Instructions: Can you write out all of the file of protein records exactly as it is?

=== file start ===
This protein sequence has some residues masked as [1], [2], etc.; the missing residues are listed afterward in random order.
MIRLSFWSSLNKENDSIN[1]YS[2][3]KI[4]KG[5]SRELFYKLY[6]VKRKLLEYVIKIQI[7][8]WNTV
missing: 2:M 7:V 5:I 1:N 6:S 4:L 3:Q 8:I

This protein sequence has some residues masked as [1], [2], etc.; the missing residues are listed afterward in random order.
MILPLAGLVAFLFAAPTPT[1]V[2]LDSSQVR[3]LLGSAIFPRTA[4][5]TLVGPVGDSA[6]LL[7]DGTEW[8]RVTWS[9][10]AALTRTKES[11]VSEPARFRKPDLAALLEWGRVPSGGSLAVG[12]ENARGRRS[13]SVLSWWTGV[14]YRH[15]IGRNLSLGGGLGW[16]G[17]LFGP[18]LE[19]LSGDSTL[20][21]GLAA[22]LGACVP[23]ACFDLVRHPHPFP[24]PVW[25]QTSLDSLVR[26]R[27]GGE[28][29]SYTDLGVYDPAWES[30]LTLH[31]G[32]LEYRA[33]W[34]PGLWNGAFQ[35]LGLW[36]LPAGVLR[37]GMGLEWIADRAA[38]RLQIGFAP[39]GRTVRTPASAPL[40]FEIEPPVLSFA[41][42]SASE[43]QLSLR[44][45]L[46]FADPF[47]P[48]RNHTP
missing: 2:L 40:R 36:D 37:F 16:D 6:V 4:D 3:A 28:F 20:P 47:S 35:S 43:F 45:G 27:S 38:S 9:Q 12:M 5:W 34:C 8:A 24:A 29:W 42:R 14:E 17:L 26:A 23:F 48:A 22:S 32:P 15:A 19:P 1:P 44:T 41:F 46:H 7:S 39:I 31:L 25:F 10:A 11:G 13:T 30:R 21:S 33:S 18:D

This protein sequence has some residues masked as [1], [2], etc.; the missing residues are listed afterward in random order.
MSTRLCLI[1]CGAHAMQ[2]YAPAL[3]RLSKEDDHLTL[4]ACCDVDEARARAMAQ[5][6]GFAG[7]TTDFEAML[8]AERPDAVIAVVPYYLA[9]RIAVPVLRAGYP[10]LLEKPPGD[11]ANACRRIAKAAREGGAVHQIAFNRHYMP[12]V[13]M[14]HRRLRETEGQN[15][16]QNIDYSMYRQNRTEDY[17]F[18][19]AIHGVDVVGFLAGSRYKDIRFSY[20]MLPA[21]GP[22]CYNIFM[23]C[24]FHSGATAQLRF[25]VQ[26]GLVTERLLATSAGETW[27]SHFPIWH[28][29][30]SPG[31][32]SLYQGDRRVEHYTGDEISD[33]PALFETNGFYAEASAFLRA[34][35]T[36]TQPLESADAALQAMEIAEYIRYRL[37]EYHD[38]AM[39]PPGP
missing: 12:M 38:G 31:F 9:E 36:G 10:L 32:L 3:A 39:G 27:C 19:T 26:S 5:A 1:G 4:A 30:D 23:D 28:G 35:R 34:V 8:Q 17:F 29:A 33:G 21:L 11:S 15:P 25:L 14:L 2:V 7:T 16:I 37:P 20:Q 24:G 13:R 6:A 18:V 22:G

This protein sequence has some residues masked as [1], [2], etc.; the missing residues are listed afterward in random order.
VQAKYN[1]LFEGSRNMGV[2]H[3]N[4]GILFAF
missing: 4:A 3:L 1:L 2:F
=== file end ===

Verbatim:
This protein sequence has some residues masked as [1], [2], etc.; the missing residues are listed afterward in random order.
MIRLSFWSSLNKENDSIN[1]YS[2][3]KI[4]KG[5]SRELFYKLY[6]VKRKLLEYVIKIQI[7][8]WNTV
missing: 2:M 7:V 5:I 1:N 6:S 4:L 3:Q 8:I

This protein sequence has some residues masked as [1], [2], etc.; the missing residues are listed afterward in random order.
MILPLAGLVAFLFAAPTPT[1]V[2]LDSSQVR[3]LLGSAIFPRTA[4][5]TLVGPVGDSA[6]LL[7]DGTEW[8]RVTWS[9][10]AALTRTKES[11]VSEPARFRKPDLAALLEWGRVPSGGSLAVG[12]ENARGRRS[13]SVLSWWTGV[14]YRH[15]IGRNLSLGGGLGW[16]G[17]LFGP[18]LE[19]LSGDSTL[20][21]GLAA[22]LGACVP[23]ACFDLVRHPHPFP[24]PVW[25]QTSLDSLVR[26]R[27]GGE[28][29]SYTDLGVYDPAWES[30]LTLH[31]G[32]LEYRA[33]W[34]PGLWNGAFQ[35]LGLW[36]LPAGVLR[37]GMGLEWIADRAA[38]RLQIGFAP[39]GRTVRTPASAPL[40]FEIEPPVLSFA[41][42]SASE[43]QLSLR[44][45]L[46]FADPF[47]P[48]RNHTP
missing: 2:L 40:R 36:D 37:F 16:D 6:V 4:D 3:A 28:F 20:P 47:S 35:S 43:F 45:G 27:S 38:S 9:Q 12:M 5:W 34:C 8:A 24:A 29:W 42:R 14:E 17:L 26:A 23:F 48:A 22:S 32:P 15:A 19:P 1:P 44:T 41:F 46:H 7:S 39:I 31:L 25:F 10:A 11:G 13:T 30:R 21:S 33:S 18:D

This protein sequence has some residues masked as [1], [2], etc.; the missing residues are listed afterward in random order.
MSTRLCLI[1]CGAHAMQ[2]YAPAL[3]RLSKEDDHLTL[4]ACCDVDEARARAMAQ[5][6]GFAG[7]TTDFEAML[8]AERPDAVIAVVPYYLA[9]RIAVPVLRAGYP[10]LLEKPPGD[11]ANACRRIAKAAREGGAVHQIAFNRHYMP[12]V[13]M[14]HRRLRETEGQN[15][16]QNIDYSMYRQNRTEDY[17]F[18][19]AIHGVDVVGFLAGSRYKDIRFSY[20]MLPA[21]GP[22]CYNIFM[23]C[24]FHSGATAQLRF[25]VQ[26]GLVTERLLATSAGETW[27]SHFPIWH[28][29][30]SPG[31][32]SLYQGDRRVEHYTGDEISD[33]PALFETNGFYAEASAFLRA[34][35]T[36]TQPLESADAALQAMEIAEYIRYRL[37]EYHD[38]AM[39]PPGP
missing: 12:M 38:G 31:F 9:E 36:G 10:L 32:L 3:A 39:G 27:C 19:T 26:S 5:A 1:G 4:A 30:D 23:D 28:G 35:R 34:V 8:Q 17:F 29:A 33:G 21:L 11:S 15:P 25:L 14:L 2:V 7:T 16:I 37:P 20:Q 24:G 13:R 6:A 18:V 22:G

This protein sequence has some residues masked as [1], [2], etc.; the missing residues are listed afterward in random order.
VQAKYN[1]LFEGSRNMGV[2]H[3]N[4]GILFAF
missing: 4:A 3:L 1:L 2:F